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In Support of School Choice
posted by: Melissa | January 28, 2023, 01:37 PM   

Imagine touring the school your child is supposed to attend and finding that it is not at all what you had pictured school to look like. My parents toured our neighborhood school in the 1980s and couldn’t wrap their heads around the idea of an open-concept school building where each grade level had “pods” that served as classrooms and you could see and hear everything going on in all of the other pods. What my parents imagined when they thought about a good learning environment involved one teacher, desks in rows, in one classroom with four walls and a door, with no more than 15-18 students. This “pod” situation was not what they envisioned at all and luckily, they had several parochial schools to choose from as well in our area. It was important to my parents that the school align with their values, with a focus on rigorous academics and a grounding in their religious faith.


Because my parents chose a school outside of our neighborhood, I was able to stay in the same building until eighth grade and then matriculate into the only parochial high school in town. We moved often, renting homes in areas on the southern end of town, northern end, eastern side, and western side as well. Choosing a non-neighborhood school was a logical decision and aligned with their values and what they felt I would need: consistency. Had I been enrolled in a neighborhood school, every new house would have necessitated moving into a new school every six months to a year. When thinking about high school, they also worried that I would have gotten lost in a large, traditional high school with hundreds of students, multiple buildings, and all of the social issues that affected local high schools in the late 80s and early 90s. A smaller school community was important to them.


As a classroom teacher and now administrator, I see the benefits of school choice every day. I choose to teach in a public charter school that serves an underserved population: gifted students. These students have the opportunity to grow and learn in an environment in which they are seen for who they are and not the work they produce. They are in class with their idea-mates, not necessarily those who are the same chronological age. They are able to work at academic levels they are ready for, not the grade level their age dictates.  When they graduate and head to high school, most come back to visit and share how different their experience was with us and the ways our approach helped them grow into young adults who are able to advocate for what they need, take healthy risks, try new things, and approach learning as a lifelong process.


We have found that our staff members are grown-up versions of the students we serve, and a common theme that winds throughout their work is that they want to provide the type of academic home that they wish they would have had as kids: somewhere their strengths and interests were honored and somewhere they felt seen for who they were, not just for the work they produced. Most of our staff identify with characteristics of giftedness and that realization doesn’t hit until they see themselves in the students they serve.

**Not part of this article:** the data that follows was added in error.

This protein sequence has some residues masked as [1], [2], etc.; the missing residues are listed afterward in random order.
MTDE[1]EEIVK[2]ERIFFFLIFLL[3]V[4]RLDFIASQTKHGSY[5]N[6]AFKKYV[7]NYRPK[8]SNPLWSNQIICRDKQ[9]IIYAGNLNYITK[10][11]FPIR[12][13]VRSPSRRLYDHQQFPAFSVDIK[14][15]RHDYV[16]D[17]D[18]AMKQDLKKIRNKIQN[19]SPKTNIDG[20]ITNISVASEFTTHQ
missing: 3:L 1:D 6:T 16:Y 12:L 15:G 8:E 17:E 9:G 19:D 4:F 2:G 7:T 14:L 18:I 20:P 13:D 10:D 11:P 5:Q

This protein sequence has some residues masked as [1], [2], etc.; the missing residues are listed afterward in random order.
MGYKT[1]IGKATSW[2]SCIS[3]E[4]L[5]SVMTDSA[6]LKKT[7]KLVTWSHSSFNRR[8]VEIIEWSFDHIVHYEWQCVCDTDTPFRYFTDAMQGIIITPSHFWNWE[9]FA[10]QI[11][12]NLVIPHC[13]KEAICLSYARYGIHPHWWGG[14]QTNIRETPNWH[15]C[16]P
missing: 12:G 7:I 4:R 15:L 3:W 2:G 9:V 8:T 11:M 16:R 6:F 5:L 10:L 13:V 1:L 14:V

When families tour our building, many see young versions of themselves in the classrooms: the one who can’t stop moving because they’re so engaged in what they’re doing, the one who is reading several levels above age-level peers or doing complex math for fun, and the one who is excited to learn as much as they can about one particular subject or topic…for multiple years and sometimes that leads to a career. They see a place where their children can grow and thrive to become their best authentic selves.


Because Colorado embraces school choice, local families have the opportunity to find a place where their child can grow and thrive, and sometimes that’s not their neighborhood school. Perhaps their values align with a classical approach, a military focus, or learning opportunities such as orchestra, theater, foreign language immersion, or outdoor, hands-on education. Perhaps a micro-school with very small classes is a better fit or a more traditional school with a large student body and a multitude of enrichment opportunities. Perhaps a diverse urban educational experience is important or a focus on a faith-based education is what they value.


Our educational system is no longer the springboard to tracked types of work. Kids today can grow up to do and be anything they can imagine…and change their minds several times! There is a place for choice in our schools. One may lead to an entrepreneurial spirit while another may foster a sense of advocacy or adventure or a wish to heal, serve, or create. I love that families have this opportunity to find the best fit for their children. There’s a place for every one of them.


Teresa Brown lives in Colorado Springs, Colorado, serving as Dean of Student Support at Academy for Advanced and Creative Learning, A K-8 gifted focus public charter school. While her heart lies with third and fourth graders in particular, she has experience teaching all grade levels, enjoying each one.  Her goal is to positively impact educator understanding of gifted students and their needs and the importance of a child-centered focus in our educational system to support them while they become their best, authentic selves.


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